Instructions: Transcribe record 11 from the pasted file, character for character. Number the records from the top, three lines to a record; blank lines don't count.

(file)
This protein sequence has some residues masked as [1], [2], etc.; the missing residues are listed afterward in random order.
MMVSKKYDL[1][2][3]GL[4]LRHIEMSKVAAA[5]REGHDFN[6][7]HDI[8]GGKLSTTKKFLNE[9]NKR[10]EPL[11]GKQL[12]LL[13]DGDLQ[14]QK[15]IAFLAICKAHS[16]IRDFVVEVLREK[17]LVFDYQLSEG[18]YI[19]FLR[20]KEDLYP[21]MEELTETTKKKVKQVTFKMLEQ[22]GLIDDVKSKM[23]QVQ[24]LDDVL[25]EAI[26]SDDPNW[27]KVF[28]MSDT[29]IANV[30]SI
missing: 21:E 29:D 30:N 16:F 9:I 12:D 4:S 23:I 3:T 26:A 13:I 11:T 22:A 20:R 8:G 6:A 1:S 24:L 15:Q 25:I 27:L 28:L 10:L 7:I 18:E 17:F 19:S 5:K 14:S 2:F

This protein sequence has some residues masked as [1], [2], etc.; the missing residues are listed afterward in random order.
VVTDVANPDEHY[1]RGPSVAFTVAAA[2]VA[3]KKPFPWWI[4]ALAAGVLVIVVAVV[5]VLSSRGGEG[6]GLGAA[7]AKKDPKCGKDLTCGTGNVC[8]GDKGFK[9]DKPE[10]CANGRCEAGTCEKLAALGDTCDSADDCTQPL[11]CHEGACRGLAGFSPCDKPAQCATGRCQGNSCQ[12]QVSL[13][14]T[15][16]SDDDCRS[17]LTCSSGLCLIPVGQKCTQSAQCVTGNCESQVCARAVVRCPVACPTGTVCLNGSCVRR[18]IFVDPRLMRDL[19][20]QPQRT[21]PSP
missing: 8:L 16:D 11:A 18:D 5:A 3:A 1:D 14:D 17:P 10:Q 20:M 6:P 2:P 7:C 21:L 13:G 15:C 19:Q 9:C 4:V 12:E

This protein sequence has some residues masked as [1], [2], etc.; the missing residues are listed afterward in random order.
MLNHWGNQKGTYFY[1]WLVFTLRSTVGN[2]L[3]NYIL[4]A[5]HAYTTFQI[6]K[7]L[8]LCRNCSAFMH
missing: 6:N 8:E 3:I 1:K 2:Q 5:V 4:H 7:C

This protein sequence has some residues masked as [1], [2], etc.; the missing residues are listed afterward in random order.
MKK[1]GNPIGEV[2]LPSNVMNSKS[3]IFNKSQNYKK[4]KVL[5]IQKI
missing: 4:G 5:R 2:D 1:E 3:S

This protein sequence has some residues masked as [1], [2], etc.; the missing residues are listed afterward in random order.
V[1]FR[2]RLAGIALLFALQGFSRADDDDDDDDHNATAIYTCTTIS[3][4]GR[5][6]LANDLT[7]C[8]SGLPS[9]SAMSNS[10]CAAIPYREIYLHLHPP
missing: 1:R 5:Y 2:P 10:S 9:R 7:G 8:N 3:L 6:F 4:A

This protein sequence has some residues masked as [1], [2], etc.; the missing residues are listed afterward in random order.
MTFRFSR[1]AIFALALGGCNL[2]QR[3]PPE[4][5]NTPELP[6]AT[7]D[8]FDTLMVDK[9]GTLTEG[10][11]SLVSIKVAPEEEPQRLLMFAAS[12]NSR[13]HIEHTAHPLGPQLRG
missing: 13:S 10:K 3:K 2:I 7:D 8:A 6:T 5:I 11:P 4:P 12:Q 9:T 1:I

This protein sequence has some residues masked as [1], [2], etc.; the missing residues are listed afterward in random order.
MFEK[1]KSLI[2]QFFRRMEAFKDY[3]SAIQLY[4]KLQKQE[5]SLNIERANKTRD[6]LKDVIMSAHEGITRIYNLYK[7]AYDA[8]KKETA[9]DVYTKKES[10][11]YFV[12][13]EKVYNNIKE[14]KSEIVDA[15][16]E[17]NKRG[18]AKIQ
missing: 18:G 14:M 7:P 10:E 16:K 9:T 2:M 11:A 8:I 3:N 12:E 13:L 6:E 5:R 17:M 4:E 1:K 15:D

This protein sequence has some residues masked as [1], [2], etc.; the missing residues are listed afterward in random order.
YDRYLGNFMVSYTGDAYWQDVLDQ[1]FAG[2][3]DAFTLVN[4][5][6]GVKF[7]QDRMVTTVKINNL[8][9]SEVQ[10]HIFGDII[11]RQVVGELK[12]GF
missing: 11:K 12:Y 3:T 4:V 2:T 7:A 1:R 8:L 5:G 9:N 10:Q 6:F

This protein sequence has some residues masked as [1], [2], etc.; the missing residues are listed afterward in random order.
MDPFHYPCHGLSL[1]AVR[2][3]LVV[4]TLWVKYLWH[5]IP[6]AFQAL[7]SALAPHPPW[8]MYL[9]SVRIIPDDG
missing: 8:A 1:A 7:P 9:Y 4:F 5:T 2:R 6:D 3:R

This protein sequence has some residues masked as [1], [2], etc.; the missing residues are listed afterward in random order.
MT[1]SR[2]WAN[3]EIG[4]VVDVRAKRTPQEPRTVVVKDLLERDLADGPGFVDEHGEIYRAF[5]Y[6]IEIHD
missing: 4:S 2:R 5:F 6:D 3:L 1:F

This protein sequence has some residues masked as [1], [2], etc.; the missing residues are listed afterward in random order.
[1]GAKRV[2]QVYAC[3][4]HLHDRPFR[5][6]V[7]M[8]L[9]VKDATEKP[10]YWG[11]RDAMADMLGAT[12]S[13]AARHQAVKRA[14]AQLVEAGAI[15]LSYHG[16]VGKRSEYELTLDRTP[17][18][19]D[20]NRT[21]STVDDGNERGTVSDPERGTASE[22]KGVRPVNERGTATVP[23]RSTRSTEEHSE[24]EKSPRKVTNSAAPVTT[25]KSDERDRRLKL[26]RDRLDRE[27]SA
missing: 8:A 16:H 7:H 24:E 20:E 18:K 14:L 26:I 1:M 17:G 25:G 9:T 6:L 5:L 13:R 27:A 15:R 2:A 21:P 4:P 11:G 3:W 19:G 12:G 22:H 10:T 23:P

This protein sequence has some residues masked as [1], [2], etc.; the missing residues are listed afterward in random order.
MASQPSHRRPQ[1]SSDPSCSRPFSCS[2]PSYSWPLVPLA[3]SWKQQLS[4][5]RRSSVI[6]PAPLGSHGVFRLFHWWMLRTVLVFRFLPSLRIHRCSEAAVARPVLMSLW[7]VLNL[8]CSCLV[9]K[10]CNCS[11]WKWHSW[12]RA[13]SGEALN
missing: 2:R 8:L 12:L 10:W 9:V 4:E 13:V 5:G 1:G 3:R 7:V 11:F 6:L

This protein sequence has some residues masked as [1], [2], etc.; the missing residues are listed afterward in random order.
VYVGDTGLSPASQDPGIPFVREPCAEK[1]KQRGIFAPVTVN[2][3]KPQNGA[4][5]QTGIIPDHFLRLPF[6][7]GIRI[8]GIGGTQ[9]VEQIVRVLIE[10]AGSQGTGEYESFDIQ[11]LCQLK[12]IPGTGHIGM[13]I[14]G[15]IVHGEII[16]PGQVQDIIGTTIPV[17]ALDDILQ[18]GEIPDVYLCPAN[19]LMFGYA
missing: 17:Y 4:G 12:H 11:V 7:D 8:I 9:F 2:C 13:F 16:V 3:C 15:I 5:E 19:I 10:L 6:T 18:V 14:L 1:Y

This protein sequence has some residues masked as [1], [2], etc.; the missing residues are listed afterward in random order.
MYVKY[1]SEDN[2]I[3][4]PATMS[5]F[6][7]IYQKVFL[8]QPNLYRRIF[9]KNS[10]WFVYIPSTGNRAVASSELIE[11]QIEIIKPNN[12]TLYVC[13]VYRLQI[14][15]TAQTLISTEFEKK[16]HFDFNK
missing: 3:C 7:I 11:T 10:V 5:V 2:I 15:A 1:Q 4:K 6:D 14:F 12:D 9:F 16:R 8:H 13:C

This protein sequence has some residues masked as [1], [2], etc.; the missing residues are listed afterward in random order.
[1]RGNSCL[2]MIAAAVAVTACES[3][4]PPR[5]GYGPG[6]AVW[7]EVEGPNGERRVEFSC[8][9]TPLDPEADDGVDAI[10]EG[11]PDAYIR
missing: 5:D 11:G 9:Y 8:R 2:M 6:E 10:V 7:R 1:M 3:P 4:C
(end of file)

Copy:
This protein sequence has some residues masked as [1], [2], etc.; the missing residues are listed afterward in random order.
[1]GAKRV[2]QVYAC[3][4]HLHDRPFR[5][6]V[7]M[8]L[9]VKDATEKP[10]YWG[11]RDAMADMLGAT[12]S[13]AARHQAVKRA[14]AQLVEAGAI[15]LSYHG[16]VGKRSEYELTLDRTP[17][18][19]D[20]NRT[21]STVDDGNERGTVSDPERGTASE[22]KGVRPVNERGTATVP[23]RSTRSTEEHSE[24]EKSPRKVTNSAAPVTT[25]KSDERDRRLKL[26]RDRLDRE[27]SA
missing: 8:A 16:H 7:H 24:E 20:E 18:K 14:L 26:I 1:M 17:G 25:G 9:T 6:L 5:L 13:R 27:A 15:R 2:A 21:P 4:P 11:G 3:W 19:G 12:G 22:H 10:T 23:P